Size and Spacing
Satsuma trees grow low and wide, so they need plenty of space to branch out. That said, these are small to medium-sized trees that are a good fit if you are looking to fill a backyard or start a personal orchard.
They tend to max out at about 20 feet high. Satsumas grafted onto dwarf citrus rootstock can be as short as six feet, making them even more manageable.
Satsuma oranges are parthenocarpic. This means that they develop fruit without pollination and produce seedless fruit. They do not require pollination by other cultivars nor do they produce much pollen.
They are often propagated through grafting onto compatible citrus rootstock, as this is the most reliable method.
Satsuma Tree Care
Satsumas can be grown from seed. These trees will take about eight years to produce their first fruits. They can also be grafted onto other citrus rootstocks which tend to be ready in half the time. This gives flexibility whether you desire larger trees with a longer wait or lesser size for a faster harvest.
Satsuma trees require full sun for proper fruiting. Make sure you plant your tree somewhere it will receive at least eight to ten hours of full sunlight. More than this is fine but not necessary. However, they do not like excessive wind. You can prevent wind damage with a building or a fence.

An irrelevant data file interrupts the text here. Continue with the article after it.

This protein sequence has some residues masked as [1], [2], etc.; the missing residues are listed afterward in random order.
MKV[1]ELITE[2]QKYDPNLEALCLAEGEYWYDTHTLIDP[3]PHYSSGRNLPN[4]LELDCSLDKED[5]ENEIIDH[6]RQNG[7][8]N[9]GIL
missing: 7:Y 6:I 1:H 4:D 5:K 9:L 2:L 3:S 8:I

Satsumas require lots of water. Trees should be watered deeply to keep up with the demands of the intensive growing season. Water more often during dry periods to keep soil moist.
These trees enjoy humidity but do not respond well to drying out. If you experience drought conditions, be careful to keep your tree adequately hydrated.
Satsuma trees tend to grow low and flat. Because satsuma trees have less foliage than other citruses and flatter growth, pruning them is a distinct process. Focus less on foliage volume and more on branch position. Make sure to trim limbs that come too close to the ground. Fruit on these branches is much more susceptible to rot since they tend to rest in the dirt.